EconomyEurope

‘Corruption fanning eurozone debt crisis’

A top anti-graft organization has warned that the eurozone debt crisis would further deteriorate due to climbing corruption in some European countries such as Greece and Italy.

The Berlin-based Transparency International (TI) issued the warning on Thursday after the crisis-hit EU countries were placed in a list of nations considered as the most sleaze-ridden, AFP reported.

The anti-graft watchdog added that the economic problem in the eurozone area was “partly because of public authorities’ failure to tackle bribery and tax evasion that are key drivers of the debt crisis.”

Italy and Greece rank 69th and 80th, respectively, among over 180 countries in Transparency International’s Corruption Perceptions Index for 2011.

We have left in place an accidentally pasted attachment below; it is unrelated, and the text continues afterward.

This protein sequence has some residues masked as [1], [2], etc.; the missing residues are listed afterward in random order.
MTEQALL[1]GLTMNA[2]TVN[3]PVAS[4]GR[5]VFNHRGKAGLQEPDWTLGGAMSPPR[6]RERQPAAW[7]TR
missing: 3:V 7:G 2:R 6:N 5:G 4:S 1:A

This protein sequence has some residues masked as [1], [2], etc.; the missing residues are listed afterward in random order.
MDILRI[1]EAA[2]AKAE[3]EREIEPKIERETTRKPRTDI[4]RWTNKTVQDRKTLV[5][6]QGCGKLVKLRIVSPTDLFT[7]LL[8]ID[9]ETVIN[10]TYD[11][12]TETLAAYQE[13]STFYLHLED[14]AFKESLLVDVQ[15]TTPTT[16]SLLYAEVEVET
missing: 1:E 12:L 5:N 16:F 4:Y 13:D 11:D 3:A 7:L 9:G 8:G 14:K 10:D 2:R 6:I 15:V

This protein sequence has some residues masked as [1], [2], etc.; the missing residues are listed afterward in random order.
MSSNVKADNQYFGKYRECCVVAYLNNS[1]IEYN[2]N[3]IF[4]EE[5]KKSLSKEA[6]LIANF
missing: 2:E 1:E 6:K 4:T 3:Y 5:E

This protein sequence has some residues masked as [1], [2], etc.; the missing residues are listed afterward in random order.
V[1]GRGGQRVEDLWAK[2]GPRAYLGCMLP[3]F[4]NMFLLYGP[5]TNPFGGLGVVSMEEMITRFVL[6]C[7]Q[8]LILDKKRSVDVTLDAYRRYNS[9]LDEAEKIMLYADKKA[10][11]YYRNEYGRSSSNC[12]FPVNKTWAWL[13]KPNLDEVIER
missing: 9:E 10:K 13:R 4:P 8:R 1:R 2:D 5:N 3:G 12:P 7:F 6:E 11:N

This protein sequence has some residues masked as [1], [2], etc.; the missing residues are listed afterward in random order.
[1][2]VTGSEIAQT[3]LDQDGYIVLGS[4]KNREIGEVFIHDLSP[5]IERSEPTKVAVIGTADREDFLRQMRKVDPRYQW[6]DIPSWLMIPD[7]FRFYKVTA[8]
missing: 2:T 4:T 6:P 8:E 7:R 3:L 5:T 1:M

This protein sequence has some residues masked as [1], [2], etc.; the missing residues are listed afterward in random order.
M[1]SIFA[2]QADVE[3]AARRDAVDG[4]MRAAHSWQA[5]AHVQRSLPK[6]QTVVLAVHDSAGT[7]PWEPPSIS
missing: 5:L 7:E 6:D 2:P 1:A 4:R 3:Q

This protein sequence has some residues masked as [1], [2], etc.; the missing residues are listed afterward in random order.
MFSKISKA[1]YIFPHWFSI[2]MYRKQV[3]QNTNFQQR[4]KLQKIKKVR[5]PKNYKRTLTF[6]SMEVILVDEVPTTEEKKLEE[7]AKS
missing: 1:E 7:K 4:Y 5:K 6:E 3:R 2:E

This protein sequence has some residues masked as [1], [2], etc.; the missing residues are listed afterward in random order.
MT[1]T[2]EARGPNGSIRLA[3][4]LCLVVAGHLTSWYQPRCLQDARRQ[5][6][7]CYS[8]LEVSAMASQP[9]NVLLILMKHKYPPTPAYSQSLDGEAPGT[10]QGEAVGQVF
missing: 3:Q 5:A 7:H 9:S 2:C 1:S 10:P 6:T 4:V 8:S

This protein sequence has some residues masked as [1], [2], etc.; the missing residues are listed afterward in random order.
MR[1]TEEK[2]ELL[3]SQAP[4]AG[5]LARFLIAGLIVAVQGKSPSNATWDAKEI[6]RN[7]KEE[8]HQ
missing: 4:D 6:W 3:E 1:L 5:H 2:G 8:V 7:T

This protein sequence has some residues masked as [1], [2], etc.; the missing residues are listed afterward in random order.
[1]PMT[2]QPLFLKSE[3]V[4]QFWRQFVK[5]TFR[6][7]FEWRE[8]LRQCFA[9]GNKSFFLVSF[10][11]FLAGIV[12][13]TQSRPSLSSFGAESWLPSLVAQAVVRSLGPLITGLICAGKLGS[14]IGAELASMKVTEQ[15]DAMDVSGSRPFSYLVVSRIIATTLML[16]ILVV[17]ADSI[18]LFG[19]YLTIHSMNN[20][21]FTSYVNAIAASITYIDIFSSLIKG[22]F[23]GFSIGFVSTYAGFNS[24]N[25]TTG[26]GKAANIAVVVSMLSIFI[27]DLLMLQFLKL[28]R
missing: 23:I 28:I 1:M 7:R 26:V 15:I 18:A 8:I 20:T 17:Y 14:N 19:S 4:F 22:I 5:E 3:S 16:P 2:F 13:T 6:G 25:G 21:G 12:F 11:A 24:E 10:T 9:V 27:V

The index scores 182 countries and territories from zero (highly corrupt) to 10 (very clean), based on data from 17 surveys that study factors such as enforcement of anti-corruption laws, access to information, as well as conflicts of interest.

The eurozone dilemma “reflects poor financial management, lack of transparency and mismanagement of public funds” in the area, said TI’s research director Robin Hodess.

“There is a strong link between poor performance in terms of perceptions of corruption and broader issues around economic governance,” added Hodess.

The TI official urged Italy and Greece to do “much more” in fighting corruption because “people feel the pinch at all levels” when the graft is widespread.

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